When Cregan comes out to greet me he’s dressed in his carpark finest: black O&E tee, boardshorts, and thongs, with his dog Nuku trailing two steps behind him. We shake hands and head through the ‘staff only’ door and down the hall. Cregan’s office faces north-east, it’s surrounded by towering grey gums.
The news of the Rip Curl sale had given him pause to think, though if he was feeling self-satisfied at being the last man standing he wasn’t showing it. If anything he was disappointed at the way things had turned out for the surf industry, Quiksilver and Billabong in particular.
“Those brands,” says Cregan as he settles back into his chair, “they did an amazing job of developing their companies, they really did, yet they did an equally amazing job of fuc….”
Cregan checks himself, “....of mucking them up.”
Cregan’s main concern was what happened after Billabong and Quiksilver floated on the stock exchange. “As soon as they went public they had to maintain a certain growth per year to keep all the shareholders and finance companies happy.”
“And as soon as they did that they had to go mainstream.” It was the death knell for core companies, though the decline was slow. Quiksilver floated way back in 1986, while Billabong’s IPO was in 2000. In fact, Cregan remembers the very day Billabong went public.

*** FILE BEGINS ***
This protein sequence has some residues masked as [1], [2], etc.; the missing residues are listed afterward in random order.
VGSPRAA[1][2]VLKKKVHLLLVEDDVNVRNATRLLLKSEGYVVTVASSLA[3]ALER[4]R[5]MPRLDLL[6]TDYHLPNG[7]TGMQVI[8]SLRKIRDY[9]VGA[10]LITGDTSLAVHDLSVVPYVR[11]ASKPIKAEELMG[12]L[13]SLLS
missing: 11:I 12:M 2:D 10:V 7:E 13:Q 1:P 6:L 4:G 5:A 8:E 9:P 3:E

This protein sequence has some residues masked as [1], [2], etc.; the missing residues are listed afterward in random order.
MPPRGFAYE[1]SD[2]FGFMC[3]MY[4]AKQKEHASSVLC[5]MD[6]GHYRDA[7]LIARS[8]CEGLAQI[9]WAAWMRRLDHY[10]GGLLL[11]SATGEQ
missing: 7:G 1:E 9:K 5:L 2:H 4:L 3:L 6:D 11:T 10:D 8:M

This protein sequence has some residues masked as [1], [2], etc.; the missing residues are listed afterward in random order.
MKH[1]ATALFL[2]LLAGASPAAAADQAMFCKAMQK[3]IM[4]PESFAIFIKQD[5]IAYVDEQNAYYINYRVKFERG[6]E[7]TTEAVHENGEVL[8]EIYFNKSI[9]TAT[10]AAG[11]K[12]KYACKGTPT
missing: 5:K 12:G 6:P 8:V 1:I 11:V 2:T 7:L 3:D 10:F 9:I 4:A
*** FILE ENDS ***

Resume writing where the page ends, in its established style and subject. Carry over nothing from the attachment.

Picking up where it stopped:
“My Dad came in and he sat down right where you are and said, ‘Billabong have floated. The surf industry will never be the same’” recalls Cregan who thought the old boy was being melodramatic.
“I didn’t really think much about it, but he explained it to me and it was then that I could see what he was talking about. And as it turned out, yeah, he was right, the surf industry has never been the same.”
In the ensuing years, Quiksilver and Billabong were flush with funds but rather than grow by developing their own products and their own brands they hit upon a different strategy to appease their shareholders: acquisition. They bought up chain stores, shoe companies, watch companies, and yeah, surf accessory companies too.
“Over the years I’ve had a few offers [to buy Ocean and Earth],” says Cregan, “two of them from the companies we’ve just mentioned, but I didn’t take any of them up because they weren’t favourable to my staff or to my lifestyle - I don’t really want to have a boss.”